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The bigger the software, the greater the need for a coherent plan to make it do the things you need it to. Well, SAP is so large that it creates its own gravity. Large organisations deploy it to transform their businesses.

SAP isn’t the beast it used to be. The old nicknames – Slow And Painful, Submit And Pray – don’t really apply anymore. As it steadily loses its notorious reputation for clunkiness, let’s look at four specific opportunities for improvement.

Flaunt your business intelligence by improving data visualisation

The traditional look and feel of the SAP experience has always been – how can I put this – really rather German. ‘Functional utility at the expense of aesthetics’ is my best stab at the design brief for its original user interface. Recent SAP innovations have progressed away from this however, enabling users to interpret data in more visually pleasing (and therefore faster to process) ways:

  • SAP has grasped the nettle with a far better way of personalising and simplifying the user experience (UX) for SAP applications with Fiori. According to analysts at Gartner, Fiori is “…such a radical rethink of the way people should interact with an ERP system that it will impact the way application leaders need to manage their SAP implementation…”
  • With Lumira, SAP has created a data discovery and visualisation tool to surface the golden nuggets of intelligence locked within business information and enable a silly-sounding – yet still rather compelling – new capability called ‘data storytelling’. Lumira is proving an attractive alternative to the market leaders, Qlik and Tableau.

ACTION: Calculate the time you could save by having a single, clear dashboard of visual management information and complex data analytics for your business. Explore the difference this would make to your overall SAP ROI and, if necessary, develop a brief to commission the necessary software.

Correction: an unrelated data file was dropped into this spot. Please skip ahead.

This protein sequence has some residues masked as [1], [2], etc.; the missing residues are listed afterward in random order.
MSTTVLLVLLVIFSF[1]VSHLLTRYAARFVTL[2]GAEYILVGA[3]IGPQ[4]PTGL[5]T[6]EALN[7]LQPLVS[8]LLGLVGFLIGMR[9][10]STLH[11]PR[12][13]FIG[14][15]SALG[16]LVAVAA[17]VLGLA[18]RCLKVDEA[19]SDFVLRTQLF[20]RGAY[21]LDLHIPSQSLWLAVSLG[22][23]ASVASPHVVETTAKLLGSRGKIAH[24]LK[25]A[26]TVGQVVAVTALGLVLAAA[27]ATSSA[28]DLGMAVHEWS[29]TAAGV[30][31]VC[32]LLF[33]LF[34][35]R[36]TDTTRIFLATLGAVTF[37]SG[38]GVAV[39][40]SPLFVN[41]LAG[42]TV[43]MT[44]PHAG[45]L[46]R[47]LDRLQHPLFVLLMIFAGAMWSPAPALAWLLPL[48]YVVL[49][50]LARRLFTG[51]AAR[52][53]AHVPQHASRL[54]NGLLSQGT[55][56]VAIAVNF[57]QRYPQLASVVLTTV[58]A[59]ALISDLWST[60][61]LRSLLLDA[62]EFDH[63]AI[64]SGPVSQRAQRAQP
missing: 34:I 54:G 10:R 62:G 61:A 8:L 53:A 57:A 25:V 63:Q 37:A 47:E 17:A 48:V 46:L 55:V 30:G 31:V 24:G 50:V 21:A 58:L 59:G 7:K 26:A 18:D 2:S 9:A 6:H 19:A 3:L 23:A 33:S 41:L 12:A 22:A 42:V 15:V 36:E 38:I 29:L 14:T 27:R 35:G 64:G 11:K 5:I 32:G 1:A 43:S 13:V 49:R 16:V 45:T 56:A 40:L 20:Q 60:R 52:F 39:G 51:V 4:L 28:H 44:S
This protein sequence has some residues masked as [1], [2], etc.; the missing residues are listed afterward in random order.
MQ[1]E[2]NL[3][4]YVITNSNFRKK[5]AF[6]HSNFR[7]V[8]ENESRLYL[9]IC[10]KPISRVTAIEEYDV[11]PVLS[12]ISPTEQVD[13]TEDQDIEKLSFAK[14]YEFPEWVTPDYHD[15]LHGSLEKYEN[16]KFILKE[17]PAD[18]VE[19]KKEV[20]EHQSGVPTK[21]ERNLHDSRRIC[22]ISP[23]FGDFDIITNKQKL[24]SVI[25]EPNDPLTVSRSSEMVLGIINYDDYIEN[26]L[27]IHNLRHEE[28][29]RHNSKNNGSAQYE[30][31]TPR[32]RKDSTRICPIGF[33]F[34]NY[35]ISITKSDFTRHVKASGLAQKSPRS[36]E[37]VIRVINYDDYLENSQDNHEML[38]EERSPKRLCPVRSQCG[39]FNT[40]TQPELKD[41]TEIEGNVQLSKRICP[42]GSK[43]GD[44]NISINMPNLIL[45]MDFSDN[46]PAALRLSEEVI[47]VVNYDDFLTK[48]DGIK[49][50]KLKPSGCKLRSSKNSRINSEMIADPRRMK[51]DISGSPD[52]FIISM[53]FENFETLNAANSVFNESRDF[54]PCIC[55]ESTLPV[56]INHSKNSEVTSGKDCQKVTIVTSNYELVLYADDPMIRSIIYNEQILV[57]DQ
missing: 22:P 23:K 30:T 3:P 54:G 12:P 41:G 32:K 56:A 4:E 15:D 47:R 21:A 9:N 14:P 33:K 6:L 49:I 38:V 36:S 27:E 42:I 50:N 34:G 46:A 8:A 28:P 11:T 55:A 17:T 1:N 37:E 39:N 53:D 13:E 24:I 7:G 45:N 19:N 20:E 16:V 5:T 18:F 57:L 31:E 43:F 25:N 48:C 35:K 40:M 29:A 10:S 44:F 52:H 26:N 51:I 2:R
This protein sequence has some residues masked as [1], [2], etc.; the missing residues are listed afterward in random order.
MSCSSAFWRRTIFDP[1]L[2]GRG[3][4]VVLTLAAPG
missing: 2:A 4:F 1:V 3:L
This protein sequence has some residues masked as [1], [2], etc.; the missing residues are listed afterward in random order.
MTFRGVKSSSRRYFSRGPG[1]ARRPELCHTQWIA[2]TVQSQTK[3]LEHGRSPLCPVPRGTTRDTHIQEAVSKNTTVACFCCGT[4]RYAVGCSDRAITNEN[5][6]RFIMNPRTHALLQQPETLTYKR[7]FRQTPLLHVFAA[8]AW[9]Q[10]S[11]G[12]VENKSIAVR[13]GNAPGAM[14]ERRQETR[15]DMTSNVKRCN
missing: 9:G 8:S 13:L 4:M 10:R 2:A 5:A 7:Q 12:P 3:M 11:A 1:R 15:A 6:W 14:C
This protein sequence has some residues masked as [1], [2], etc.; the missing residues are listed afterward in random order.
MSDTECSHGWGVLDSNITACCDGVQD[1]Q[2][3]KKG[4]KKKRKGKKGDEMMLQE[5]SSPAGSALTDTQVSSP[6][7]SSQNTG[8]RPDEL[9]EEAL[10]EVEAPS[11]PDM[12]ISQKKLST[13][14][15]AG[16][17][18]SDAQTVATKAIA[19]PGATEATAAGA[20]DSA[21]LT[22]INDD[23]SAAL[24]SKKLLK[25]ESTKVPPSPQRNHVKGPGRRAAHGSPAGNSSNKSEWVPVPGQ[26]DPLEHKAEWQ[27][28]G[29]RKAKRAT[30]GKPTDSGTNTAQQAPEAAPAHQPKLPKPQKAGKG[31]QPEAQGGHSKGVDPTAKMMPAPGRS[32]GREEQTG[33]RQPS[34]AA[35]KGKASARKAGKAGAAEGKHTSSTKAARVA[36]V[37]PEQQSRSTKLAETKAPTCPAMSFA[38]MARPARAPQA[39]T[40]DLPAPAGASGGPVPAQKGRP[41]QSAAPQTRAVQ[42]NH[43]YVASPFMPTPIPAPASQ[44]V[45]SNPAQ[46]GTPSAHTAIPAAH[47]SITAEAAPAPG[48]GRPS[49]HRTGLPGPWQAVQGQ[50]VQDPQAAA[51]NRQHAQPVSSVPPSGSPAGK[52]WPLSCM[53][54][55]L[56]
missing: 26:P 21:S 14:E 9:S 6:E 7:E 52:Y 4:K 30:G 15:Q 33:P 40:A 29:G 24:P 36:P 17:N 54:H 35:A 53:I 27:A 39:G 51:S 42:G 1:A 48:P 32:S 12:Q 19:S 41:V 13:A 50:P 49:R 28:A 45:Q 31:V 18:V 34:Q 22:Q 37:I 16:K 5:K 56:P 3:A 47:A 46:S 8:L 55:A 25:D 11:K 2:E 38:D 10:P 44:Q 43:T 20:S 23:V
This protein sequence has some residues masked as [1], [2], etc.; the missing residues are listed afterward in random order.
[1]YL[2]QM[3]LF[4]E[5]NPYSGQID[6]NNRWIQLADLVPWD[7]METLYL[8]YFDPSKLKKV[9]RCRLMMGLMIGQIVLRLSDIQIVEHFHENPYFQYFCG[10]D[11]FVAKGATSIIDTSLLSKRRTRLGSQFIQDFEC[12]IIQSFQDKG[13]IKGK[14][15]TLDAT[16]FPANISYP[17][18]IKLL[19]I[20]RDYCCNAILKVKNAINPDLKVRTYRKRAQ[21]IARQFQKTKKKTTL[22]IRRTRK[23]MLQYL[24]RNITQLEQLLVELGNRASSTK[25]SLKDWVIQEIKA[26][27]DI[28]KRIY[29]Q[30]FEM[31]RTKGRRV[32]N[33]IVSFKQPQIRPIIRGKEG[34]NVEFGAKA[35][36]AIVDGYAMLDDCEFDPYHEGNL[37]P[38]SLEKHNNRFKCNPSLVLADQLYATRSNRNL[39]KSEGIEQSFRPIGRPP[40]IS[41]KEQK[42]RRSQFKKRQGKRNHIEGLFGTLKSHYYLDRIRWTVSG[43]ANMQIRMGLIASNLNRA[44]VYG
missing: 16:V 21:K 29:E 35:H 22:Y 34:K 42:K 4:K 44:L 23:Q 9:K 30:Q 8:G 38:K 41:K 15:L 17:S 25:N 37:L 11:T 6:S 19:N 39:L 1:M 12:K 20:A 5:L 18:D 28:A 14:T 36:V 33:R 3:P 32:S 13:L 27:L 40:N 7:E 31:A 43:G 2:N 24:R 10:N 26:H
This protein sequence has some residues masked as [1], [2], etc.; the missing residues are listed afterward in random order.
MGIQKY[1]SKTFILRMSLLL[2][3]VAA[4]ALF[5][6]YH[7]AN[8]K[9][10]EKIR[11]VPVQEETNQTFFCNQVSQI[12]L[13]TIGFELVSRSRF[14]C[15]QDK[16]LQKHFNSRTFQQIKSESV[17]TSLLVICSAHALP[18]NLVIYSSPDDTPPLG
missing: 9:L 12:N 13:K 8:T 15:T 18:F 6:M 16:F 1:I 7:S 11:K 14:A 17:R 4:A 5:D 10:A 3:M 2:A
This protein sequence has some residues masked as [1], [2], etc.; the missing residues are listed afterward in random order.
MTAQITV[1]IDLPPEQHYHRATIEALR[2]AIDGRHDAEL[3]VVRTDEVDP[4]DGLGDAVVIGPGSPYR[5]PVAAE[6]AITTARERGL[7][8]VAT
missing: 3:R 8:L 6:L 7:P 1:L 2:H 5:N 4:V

Bend SAP around your business processes – not the other way around

Why should it always be SAP’s way or the highway when it comes to business processes? The criticism around SAP and other big ERP systems is how business processes and people must somehow bend to their belligerence. The good news is that you can do more to define your unique destiny now than ever before.

SAP and the SAP eco-system relies heavily on pre-built templates, and an ever-widening choice of new SAP modules. Yet within this apparently cumbersome structure is a good deal of flexibility for tailoring bespoke components to complement your SAP-standard modules in order to address specific business requirements.

Examples include:

  • Integration with legacy applications – enabling long-running bespoke software systems that the organisation wishes to keep using to ‘talk to’ SAP, and vice versa, in an automated fashion without the need for human intervention/manual processes
  • Data extraction from SAP – structuring data sources and architectures in a particular way to satisfy the unique reporting, compliance or data analytics/intelligence requirements of a given business process